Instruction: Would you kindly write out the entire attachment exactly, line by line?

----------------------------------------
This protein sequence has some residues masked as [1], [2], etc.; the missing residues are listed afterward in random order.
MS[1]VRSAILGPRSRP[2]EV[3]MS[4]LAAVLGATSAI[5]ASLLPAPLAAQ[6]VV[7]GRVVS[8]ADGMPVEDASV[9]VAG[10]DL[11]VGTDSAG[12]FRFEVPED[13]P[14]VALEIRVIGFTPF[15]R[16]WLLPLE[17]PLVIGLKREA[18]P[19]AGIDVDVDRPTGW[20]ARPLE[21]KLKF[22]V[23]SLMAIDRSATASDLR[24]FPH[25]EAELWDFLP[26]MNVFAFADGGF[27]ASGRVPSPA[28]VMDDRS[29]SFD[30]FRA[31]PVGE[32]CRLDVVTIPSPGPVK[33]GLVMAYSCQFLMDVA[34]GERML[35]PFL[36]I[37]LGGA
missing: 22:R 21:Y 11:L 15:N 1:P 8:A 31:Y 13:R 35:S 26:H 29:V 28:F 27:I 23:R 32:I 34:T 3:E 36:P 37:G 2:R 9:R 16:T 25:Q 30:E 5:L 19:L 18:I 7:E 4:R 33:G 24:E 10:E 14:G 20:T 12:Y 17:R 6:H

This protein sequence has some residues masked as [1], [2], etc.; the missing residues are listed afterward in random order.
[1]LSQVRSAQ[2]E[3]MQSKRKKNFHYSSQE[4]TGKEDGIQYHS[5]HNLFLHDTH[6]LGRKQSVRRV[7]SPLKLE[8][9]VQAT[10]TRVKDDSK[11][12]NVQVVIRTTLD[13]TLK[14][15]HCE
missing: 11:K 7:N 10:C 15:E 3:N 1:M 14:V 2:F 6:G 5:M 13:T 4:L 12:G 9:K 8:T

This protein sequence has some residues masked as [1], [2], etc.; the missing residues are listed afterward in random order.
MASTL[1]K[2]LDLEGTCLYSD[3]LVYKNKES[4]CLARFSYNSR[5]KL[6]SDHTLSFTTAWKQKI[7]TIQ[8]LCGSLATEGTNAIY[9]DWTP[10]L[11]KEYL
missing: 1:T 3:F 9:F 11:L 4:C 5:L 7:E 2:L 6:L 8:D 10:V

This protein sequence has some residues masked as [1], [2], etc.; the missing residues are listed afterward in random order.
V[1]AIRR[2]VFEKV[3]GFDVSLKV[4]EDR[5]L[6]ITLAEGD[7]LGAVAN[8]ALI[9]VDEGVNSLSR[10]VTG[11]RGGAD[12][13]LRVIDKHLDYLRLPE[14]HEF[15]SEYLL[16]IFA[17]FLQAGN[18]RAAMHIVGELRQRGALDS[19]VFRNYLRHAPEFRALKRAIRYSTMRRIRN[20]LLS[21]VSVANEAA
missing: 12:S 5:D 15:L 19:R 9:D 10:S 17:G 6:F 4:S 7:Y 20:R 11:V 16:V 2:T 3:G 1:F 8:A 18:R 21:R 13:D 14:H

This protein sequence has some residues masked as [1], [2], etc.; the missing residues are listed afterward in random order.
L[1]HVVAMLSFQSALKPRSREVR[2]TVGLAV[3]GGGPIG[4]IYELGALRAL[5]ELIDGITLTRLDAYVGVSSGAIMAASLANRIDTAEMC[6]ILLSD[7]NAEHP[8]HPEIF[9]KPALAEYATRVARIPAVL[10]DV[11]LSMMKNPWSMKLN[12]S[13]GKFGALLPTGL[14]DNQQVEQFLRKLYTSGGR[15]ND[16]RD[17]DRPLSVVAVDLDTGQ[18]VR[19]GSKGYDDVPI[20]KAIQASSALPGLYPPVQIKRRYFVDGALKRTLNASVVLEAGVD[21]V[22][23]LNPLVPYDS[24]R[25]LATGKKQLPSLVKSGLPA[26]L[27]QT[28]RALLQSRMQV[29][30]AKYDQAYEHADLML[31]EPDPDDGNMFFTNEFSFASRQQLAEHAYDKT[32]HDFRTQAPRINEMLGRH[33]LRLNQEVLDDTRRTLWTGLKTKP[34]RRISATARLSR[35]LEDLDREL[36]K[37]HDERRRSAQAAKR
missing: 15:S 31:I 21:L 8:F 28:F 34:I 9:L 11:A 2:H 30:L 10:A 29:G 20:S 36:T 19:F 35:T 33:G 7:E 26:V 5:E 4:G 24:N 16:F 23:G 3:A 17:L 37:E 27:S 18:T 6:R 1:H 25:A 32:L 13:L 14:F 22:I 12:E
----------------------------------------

This protein sequence has some residues masked as [1], [2], etc.; the missing residues are listed afterward in random order.
MS[1]VRSAILGPRSRP[2]EV[3]MS[4]LAAVLGATSAI[5]ASLLPAPLAAQ[6]VV[7]GRVVS[8]ADGMPVEDASV[9]VAG[10]DL[11]VGTDSAG[12]FRFEVPED[13]P[14]VALEIRVIGFTPF[15]R[16]WLLPLE[17]PLVIGLKREA[18]P[19]AGIDVDVDRPTGW[20]ARPLE[21]KLKF[22]V[23]SLMAIDRSATASDLR[24]FPH[25]EAELWDFLP[26]MNVFAFADGGF[27]ASGRVPSPA[28]VMDDRS[29]SFD[30]FRA[31]PVGE[32]CRLDVVTIPSPGPVK[33]GLVMAYSCQFLMDVA[34]GERML[35]PFL[36]I[37]LGGA
missing: 22:R 21:Y 11:L 15:N 1:P 8:A 31:Y 13:R 35:S 26:H 29:V 28:F 27:I 23:R 32:I 34:T 3:E 36:P 37:G 2:R 9:R 16:T 25:Q 30:E 5:L 19:L 18:I 7:E 4:R 33:G 24:E 10:E 14:G 20:T 12:Y 17:R 6:H

This protein sequence has some residues masked as [1], [2], etc.; the missing residues are listed afterward in random order.
[1]LSQVRSAQ[2]E[3]MQSKRKKNFHYSSQE[4]TGKEDGIQYHS[5]HNLFLHDTH[6]LGRKQSVRRV[7]SPLKLE[8][9]VQAT[10]TRVKDDSK[11][12]NVQVVIRTTLD[13]TLK[14][15]HCE
missing: 11:K 7:N 10:C 15:E 3:N 1:M 14:V 2:F 6:G 5:M 13:T 4:L 12:G 9:K 8:T

This protein sequence has some residues masked as [1], [2], etc.; the missing residues are listed afterward in random order.
MASTL[1]K[2]LDLEGTCLYSD[3]LVYKNKES[4]CLARFSYNSR[5]KL[6]SDHTLSFTTAWKQKI[7]TIQ[8]LCGSLATEGTNAIY[9]DWTP[10]L[11]KEYL
missing: 1:T 3:F 9:F 11:L 4:C 5:L 7:E 2:L 6:L 8:D 10:V

This protein sequence has some residues masked as [1], [2], etc.; the missing residues are listed afterward in random order.
V[1]AIRR[2]VFEKV[3]GFDVSLKV[4]EDR[5]L[6]ITLAEGD[7]LGAVAN[8]ALI[9]VDEGVNSLSR[10]VTG[11]RGGAD[12][13]LRVIDKHLDYLRLPE[14]HEF[15]SEYLL[16]IFA[17]FLQAGN[18]RAAMHIVGELRQRGALDS[19]VFRNYLRHAPEFRALKRAIRYSTMRRIRN[20]LLS[21]VSVANEAA
missing: 12:S 5:D 15:L 19:R 9:D 10:S 17:G 6:F 4:S 7:Y 20:R 11:V 16:V 2:T 3:G 1:F 8:A 18:R 21:R 13:D 14:H

This protein sequence has some residues masked as [1], [2], etc.; the missing residues are listed afterward in random order.
L[1]HVVAMLSFQSALKPRSREVR[2]TVGLAV[3]GGGPIG[4]IYELGALRAL[5]ELIDGITLTRLDAYVGVSSGAIMAASLANRIDTAEMC[6]ILLSD[7]NAEHP[8]HPEIF[9]KPALAEYATRVARIPAVL[10]DV[11]LSMMKNPWSMKLN[12]S[13]GKFGALLPTGL[14]DNQQVEQFLRKLYTSGGR[15]ND[16]RD[17]DRPLSVVAVDLDTGQ[18]VR[19]GSKGYDDVPI[20]KAIQASSALPGLYPPVQIKRRYFVDGALKRTLNASVVLEAGVD[21]V[22][23]LNPLVPYDS[24]R[25]LATGKKQLPSLVKSGLPA[26]L[27]QT[28]RALLQSRMQV[29][30]AKYDQAYEHADLML[31]EPDPDDGNMFFTNEFSFASRQQLAEHAYDKT[32]HDFRTQAPRINEMLGRH[33]LRLNQEVLDDTRRTLWTGLKTKP[34]RRISATARLSR[35]LEDLDREL[36]K[37]HDERRRSAQAAKR
missing: 15:S 31:I 21:L 8:F 28:F 34:I 9:L 11:A 2:H 30:L 10:A 29:G 20:S 36:T 19:F 35:T 33:G 7:E 26:V 5:E 4:G 24:N 16:F 23:G 3:A 17:L 37:E 27:S 18:T 6:R 1:H 25:A 32:L 13:L 14:F 22:I 12:E